Up front the driver and passenger get good leg room, dual cupholders and the utility of two USB ports to charge devices. These ports facilitate Apple CarPlay or Android Auto on the 10.0-inch multifunction touchscreen atop the centre console.
The doors have great storage, which supplements the glove box and centre console. Rear seating is spacious for its class. Two kids are easily housed, but adults would also be well accommodated. There’s a single USB port.
One interesting challenge was the singular rear air condition vent. It would only blow in one direction, which led to the equivalent of World War 3 among our kids. The MG5 also doubles down against its hatchback rivals.
While the boot isn’t small at 401-litres, its party trick is the folding rear seats. The only limiting factor is that it folds in one piece, but if you’re needing to get access to this much space, you’re going to need it all anyway.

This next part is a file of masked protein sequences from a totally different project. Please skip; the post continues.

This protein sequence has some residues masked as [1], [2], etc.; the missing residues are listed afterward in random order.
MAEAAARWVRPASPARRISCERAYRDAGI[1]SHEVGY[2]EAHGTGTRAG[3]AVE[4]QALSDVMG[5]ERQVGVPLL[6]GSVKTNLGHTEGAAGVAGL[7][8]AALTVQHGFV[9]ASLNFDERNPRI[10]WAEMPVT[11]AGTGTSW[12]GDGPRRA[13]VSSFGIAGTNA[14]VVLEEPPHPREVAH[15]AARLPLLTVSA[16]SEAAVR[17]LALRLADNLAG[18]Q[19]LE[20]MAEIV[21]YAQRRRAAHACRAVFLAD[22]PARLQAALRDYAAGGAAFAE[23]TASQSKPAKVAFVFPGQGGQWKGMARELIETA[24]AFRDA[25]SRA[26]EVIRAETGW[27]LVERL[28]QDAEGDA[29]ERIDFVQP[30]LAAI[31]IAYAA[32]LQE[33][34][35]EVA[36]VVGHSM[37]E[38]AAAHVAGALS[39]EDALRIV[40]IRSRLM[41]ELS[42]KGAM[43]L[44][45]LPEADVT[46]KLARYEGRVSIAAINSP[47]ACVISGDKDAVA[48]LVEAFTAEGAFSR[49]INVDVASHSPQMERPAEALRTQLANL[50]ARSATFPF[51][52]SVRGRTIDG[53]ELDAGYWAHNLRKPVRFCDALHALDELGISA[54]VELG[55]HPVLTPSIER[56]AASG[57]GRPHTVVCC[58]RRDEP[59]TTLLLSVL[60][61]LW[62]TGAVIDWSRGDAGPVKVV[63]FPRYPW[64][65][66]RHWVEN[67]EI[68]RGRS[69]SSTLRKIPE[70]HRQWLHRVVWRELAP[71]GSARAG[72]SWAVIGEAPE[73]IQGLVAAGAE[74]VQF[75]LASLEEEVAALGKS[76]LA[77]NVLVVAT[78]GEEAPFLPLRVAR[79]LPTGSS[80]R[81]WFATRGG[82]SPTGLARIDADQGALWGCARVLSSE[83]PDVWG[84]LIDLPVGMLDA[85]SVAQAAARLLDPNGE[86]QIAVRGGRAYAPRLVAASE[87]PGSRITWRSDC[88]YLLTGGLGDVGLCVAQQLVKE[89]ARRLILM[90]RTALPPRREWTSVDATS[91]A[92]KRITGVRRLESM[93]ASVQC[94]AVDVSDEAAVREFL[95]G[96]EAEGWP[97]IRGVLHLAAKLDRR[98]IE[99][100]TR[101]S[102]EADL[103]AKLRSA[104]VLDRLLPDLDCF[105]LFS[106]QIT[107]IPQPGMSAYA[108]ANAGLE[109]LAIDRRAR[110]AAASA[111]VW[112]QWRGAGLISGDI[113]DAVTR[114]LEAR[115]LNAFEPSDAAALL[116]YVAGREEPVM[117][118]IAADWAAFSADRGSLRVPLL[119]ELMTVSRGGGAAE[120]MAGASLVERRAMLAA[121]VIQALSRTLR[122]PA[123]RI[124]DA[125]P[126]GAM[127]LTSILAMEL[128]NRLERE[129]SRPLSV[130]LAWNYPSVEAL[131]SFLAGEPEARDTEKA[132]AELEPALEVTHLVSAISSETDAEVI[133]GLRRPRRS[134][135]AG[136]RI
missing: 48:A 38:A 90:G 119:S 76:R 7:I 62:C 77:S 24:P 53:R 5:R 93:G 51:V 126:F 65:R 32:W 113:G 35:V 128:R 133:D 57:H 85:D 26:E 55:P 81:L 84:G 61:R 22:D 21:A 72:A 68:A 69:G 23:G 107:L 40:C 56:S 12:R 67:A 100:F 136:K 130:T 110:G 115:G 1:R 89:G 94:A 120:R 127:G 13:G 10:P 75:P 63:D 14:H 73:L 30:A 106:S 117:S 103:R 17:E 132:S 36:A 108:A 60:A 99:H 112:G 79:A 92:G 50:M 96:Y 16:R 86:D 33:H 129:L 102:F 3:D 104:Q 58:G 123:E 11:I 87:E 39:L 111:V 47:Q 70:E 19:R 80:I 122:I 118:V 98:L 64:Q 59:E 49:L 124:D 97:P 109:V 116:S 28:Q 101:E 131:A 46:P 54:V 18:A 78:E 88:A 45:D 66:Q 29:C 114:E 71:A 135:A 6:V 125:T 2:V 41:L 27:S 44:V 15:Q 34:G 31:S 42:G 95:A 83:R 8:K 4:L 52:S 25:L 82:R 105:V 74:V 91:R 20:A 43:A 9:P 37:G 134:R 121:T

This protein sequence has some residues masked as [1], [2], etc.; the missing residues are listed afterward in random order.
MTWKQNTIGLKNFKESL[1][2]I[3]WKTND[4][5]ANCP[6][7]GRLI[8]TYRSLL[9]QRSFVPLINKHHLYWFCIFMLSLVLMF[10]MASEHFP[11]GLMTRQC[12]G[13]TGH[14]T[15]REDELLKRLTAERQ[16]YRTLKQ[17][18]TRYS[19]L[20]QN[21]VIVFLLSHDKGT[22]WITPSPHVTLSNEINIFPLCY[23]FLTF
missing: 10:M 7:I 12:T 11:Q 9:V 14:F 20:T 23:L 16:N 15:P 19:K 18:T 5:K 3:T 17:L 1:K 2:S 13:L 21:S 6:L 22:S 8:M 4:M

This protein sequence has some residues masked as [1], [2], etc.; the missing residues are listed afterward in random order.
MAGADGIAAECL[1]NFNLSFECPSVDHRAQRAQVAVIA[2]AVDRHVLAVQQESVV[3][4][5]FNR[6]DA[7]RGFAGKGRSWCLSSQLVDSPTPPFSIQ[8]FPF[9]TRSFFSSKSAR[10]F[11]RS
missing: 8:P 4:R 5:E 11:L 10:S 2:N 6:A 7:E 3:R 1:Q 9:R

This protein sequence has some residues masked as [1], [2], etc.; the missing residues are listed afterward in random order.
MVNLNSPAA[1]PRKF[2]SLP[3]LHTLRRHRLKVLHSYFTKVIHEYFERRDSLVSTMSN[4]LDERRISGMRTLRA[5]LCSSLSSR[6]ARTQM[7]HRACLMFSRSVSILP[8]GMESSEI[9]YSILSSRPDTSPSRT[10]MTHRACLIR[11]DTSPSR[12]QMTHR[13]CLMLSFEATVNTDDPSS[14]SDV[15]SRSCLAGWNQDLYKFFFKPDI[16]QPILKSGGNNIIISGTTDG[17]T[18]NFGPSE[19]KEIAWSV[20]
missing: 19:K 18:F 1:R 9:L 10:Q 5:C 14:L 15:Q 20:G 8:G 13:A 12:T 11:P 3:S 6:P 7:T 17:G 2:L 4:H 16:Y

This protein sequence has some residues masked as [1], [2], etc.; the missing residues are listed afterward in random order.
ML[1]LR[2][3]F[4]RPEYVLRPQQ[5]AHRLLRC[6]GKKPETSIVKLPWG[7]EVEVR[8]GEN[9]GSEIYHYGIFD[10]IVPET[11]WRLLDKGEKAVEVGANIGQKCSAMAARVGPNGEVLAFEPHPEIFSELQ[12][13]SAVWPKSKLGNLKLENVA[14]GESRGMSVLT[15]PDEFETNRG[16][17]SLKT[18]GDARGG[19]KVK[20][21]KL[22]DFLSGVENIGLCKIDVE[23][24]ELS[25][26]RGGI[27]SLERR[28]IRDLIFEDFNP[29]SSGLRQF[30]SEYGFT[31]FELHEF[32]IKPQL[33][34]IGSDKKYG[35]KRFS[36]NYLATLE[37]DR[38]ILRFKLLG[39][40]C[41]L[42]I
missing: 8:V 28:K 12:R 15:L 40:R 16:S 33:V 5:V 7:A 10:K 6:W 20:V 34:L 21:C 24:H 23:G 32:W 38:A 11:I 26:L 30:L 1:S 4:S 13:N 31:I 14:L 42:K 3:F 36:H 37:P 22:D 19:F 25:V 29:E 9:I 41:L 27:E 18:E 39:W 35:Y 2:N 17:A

Hitting the keyless start brings the 1.5-litre turbocharged 4-cylinder engine to life. On paper the numbers don’t really jump at you – the unit musters 119kW and 250Nm of twist at a lofty 3,000-4,000rpm.
It’s backed by a 7 speed dual clutch transmission, which is a good thing, but we found the combination and an apparently peaky motor frustrating, and on one occasion, just plain unsafe. To the uninitiated, a hasty take-off shouldn’t be taken lightly here.
There is Sport mode, but it really doesn’t do enough. We found ourselves either “spooling” up with a foot on the brake or waiting for a bigger gap, such is the lag to get going. Thankfully, when the mighty 1.5 litre does come on song, it’s an unexpectedly nice tune.
It’s punchier than we could have imagined, and it is here that the DCT makes sense. Quick shifts keep it on the boil when driving in any sort of anger, and it can be controlled with steering wheel mounted paddle shifters.
This zing is also largely matched by the chassis dynamics. Don’t expect hot hatch performance here, that’s not what this is. But turn in is sharp and crisp and makes the driving experience fun.